Our laws in Columbus need to reflect our real, lived diversity by ensuring equality under the law across these boundaries, otherwise those shades are isolated and subject to stigma in real-life situations in employment, housing, public accommodations, education and other venues. That’s why we have laws which protect classes of our humanity, or “protected classes”.
Just because organized Abrahamic religions, by way of emphasizing ideological uniformity and ostracization of dissent, are slower to recognize such protected classes or their validity, doesn’t mean that the civic government which serves and affects us all should be just as slow.
Just because people who are not responsible over the needs of a large group of people are reluctant to protect “special snowflakes” doesn’t mean that elected officials govern best when they know how to negotiate and address those “snowflakes” in their individual situations.
In fact, you – yes you, THE READER OF THIS PIECE (thanks for reading, btw) – are a mixture of protected classes! Your race, your gender or sex, your religion (if you have such), your military or veteran status (or lack thereof), your relationship status (or lack thereof), your disability or handicap (or lack thereof): your equality despite all of those categories are protected under law here in Columbus in areas of employment, housing and public accommodations.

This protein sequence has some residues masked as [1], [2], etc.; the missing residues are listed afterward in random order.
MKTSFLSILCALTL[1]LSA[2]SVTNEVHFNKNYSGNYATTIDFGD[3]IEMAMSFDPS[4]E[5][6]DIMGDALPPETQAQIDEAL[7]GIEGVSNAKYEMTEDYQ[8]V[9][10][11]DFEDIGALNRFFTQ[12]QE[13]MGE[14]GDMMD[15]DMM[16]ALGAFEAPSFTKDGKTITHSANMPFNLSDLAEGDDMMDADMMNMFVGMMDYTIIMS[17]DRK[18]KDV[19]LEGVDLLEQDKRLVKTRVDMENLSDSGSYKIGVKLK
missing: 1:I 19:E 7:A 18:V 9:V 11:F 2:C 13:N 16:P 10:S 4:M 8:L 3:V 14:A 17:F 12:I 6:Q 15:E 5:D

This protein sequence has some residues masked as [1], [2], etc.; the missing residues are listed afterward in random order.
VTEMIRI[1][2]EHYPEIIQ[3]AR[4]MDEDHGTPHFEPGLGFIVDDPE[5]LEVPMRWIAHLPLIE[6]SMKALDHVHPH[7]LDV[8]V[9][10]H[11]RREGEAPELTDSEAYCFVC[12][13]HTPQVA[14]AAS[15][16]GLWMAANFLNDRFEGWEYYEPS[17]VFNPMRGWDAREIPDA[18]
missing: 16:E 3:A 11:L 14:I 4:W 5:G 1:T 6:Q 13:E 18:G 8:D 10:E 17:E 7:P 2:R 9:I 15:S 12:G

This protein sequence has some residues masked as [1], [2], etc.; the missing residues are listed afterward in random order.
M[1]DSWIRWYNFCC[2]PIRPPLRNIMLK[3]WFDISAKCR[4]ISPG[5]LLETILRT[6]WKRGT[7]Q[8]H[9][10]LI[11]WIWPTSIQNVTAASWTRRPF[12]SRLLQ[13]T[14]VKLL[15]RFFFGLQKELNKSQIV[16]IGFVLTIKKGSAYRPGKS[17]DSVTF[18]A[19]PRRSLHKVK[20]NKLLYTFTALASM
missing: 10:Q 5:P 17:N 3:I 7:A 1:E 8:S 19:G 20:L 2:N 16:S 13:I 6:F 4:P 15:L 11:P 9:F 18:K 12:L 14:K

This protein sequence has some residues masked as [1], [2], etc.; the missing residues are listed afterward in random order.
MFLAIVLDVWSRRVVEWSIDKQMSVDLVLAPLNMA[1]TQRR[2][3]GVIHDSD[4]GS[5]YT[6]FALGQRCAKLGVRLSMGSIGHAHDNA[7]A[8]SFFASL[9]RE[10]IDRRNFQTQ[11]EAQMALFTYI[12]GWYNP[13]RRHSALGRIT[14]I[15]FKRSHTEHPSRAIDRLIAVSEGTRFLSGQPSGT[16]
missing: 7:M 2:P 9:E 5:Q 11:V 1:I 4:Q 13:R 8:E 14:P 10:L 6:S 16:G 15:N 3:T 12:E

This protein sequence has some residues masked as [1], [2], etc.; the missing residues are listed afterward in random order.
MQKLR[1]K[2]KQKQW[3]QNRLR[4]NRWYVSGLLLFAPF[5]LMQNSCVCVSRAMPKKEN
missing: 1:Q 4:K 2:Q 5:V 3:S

In other words, you are a mix of “special snowflakes”, and you probably didn’t even know it. You, no matter who you are, are a mix of “protected classes”. And you benefit GREATLY from that.
So next time you think about protected classes, think about those classes which aren’t protected in our laws or economics in many cities, counties, states, and even countries. Read on how they’re isolated. Read on how their needs aren’t being addressed by their government.
And think about ways to address those needs for the future. One such way is by ensuring equality under the law across these classes by protecting those classes from discrimination.